The Wind Beneath Her Wheels

Lately everyone has been asking me the same questions over and over, so I thought I would bring them up in this column, in case ABILITY readers are wondering the same things.

I keep getting asked about my bike set up, because I’m smaller than the average rider. People want to know how I communicate with my hearing mechanic. And they also want to know who interprets, if my parents aren’t traveling with me.

Well my bike setup is a little different than those of the guy riders. When American Honda first hired me, they changed my bike around and lowered everything— before I even tested with them. Ricky Carmichael, who used to ride for Honda, and is a retired top MX racer, was also pretty small by moto-racer standards. That’s why Honda started me off with all his old setups.

After I rode for them the first time, they lowered the frame even more. My seat is also cut out some to make it shorter, so my feet can actually touch the ground. The team also changed my pegs to make it easier for me to ride. I like to use hand guards to protect my hands from rocks, because, hey, my hands are the only way I can talk!

Hand guards help keep my hands warmer during cold riding conditions, and dryer when it’s muddy out. To set up my suspension for how I ride, and for how light I am, I do a lot of testing before my outdoor season starts. You can’t just jump on a bike and expect it to be ready to go. Someone as small as I am needs lots of different setups for suspension and tires and how my engine runs.

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So, onto the next question about how my mechanic and I communicate, since he doesn’t know sign language. Well, because Toshi is Japanese and has an accent, a lot of hearing people have a challenge understanding him. But he and I are actually pretty good at communicating.

He knows my bike inside and out, and I know how I want and need it to feel. In that way, we are mostly on the same page.

We use a lot of gestures, or he will show me different parts on the bike, and we’ll try and figure out how I need it set up. I have been working with him for a couple of years now, and we’ve really gotten in tune with each other. If I go out to practice, and something doesn’t feel right, the two of us will figure it out together and get the job done.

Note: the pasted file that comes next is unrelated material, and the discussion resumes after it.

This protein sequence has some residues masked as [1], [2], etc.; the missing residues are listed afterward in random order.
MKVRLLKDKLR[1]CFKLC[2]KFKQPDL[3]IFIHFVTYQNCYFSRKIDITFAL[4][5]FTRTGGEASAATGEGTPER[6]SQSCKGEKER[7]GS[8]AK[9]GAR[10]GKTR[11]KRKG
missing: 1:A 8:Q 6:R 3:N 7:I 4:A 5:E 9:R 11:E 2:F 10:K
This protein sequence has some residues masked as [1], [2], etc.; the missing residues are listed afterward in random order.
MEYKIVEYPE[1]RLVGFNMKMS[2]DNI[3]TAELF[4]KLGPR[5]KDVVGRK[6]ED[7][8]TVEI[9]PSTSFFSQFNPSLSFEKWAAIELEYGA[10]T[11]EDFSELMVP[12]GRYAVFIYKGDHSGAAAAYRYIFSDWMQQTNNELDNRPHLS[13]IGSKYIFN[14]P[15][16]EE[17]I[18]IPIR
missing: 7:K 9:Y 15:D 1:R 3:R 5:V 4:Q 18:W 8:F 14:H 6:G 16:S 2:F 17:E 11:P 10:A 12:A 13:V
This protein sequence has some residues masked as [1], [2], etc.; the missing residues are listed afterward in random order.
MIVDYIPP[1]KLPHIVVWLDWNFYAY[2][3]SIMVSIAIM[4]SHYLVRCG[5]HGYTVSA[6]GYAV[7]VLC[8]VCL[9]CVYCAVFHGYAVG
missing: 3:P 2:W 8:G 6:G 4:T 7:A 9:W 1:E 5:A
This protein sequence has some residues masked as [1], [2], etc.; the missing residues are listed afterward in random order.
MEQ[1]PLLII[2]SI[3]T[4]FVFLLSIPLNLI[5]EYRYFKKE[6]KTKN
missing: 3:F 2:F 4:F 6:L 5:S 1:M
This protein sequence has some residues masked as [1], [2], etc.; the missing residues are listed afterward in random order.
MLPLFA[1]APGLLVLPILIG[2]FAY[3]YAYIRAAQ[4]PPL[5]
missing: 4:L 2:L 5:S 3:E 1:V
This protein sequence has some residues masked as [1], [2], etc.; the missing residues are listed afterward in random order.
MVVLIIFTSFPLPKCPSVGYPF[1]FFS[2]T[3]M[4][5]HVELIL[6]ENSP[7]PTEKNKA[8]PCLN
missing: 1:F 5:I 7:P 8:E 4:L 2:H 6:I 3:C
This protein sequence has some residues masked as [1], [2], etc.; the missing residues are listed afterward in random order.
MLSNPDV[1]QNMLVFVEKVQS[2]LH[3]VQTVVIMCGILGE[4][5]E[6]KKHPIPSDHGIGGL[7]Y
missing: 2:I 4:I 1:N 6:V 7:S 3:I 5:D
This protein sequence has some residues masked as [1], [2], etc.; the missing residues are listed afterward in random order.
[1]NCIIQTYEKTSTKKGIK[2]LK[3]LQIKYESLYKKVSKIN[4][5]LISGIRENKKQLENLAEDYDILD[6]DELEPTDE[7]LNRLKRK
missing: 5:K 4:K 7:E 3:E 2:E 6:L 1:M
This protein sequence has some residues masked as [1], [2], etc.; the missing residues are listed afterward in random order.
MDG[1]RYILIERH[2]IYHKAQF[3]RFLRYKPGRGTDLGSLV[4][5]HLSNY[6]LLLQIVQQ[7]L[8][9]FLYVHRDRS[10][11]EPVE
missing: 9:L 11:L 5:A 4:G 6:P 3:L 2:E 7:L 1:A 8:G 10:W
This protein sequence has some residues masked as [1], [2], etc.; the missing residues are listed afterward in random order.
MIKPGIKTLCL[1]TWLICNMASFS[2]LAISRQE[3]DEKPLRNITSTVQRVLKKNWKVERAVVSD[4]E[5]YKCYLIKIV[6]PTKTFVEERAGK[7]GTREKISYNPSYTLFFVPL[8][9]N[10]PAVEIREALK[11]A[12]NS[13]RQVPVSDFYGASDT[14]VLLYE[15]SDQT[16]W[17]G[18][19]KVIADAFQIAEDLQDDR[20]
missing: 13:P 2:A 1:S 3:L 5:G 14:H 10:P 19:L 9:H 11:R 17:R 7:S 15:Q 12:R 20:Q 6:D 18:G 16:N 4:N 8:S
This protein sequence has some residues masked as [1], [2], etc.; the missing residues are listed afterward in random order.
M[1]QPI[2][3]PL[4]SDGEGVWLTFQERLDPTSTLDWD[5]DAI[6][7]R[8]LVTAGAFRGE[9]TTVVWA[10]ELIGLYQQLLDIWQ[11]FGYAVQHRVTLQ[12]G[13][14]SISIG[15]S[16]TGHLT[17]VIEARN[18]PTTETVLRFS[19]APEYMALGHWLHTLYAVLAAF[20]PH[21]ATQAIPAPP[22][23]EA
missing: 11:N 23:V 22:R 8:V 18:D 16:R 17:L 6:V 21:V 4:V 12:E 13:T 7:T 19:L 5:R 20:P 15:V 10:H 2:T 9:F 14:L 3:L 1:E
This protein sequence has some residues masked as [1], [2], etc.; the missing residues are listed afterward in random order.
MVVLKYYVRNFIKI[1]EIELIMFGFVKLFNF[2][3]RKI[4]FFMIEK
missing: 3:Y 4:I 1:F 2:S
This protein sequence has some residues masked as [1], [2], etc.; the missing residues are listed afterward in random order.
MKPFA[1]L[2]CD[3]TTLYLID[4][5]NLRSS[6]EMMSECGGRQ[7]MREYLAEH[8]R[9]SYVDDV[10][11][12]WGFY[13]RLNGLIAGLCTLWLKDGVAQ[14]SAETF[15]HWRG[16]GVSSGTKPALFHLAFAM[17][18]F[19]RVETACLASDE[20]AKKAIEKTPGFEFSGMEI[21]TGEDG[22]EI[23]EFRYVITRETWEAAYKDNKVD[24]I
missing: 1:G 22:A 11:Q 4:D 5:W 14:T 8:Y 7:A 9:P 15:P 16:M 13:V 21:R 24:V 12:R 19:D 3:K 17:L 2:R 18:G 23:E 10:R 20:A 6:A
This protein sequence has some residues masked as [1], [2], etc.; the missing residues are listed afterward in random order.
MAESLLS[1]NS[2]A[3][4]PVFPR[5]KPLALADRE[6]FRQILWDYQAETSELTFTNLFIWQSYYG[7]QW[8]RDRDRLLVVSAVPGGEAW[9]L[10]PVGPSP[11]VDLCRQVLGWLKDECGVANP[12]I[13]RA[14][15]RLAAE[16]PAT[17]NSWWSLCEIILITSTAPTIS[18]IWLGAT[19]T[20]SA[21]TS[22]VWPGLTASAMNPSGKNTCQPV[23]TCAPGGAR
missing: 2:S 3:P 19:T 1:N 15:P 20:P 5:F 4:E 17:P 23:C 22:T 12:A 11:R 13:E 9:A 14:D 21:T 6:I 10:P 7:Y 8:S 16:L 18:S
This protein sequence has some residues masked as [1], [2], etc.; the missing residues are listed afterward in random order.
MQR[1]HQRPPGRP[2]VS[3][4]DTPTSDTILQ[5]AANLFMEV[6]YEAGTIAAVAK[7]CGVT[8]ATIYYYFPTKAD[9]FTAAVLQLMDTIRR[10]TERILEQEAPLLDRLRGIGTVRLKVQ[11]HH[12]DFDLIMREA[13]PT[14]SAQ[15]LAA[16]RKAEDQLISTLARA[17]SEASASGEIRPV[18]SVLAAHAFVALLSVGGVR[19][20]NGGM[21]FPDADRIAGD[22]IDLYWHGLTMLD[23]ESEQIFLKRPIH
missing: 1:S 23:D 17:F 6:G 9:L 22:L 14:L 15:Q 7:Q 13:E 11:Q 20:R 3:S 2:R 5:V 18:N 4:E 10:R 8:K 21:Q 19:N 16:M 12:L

When I’m racing, Toshi takes me to the line, and helps me get ready for the start of the race. As the gate drops, he goes into the mechanics area and uses a pit board to help me while the race is going on. If I’m in the lead (like I hope to be!), he will let me know how many seconds I am in front…. If I’m not in the lead, he will tell me how many seconds I’m behind. As it starts getting towards the end of the race, he will let me know how many more laps I have left. I would be lost without Toshi; he’s a great mechanic and I’m lucky to have him on my team.

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This year I’ve been traveling to races without my mom and dad. I’m 20 now, and I just wanted to start doing things on my own a little. Mom and dad have been great, and I would never have gotten as far as I have without them, but I wanted to see if I could do this by myself. Ok, not totally by myself. My best friend, Brittany, travels with me to the races, and really helps me out a lot. She can sign and she has started to learn the drill of how everything works at the races. She’s helped me do interviews and podium speeches. We’ve had to rent cars, book hotels and flag down taxis. It’s been fun and a little scary too. I’m lucky to have her as a part of team 67.


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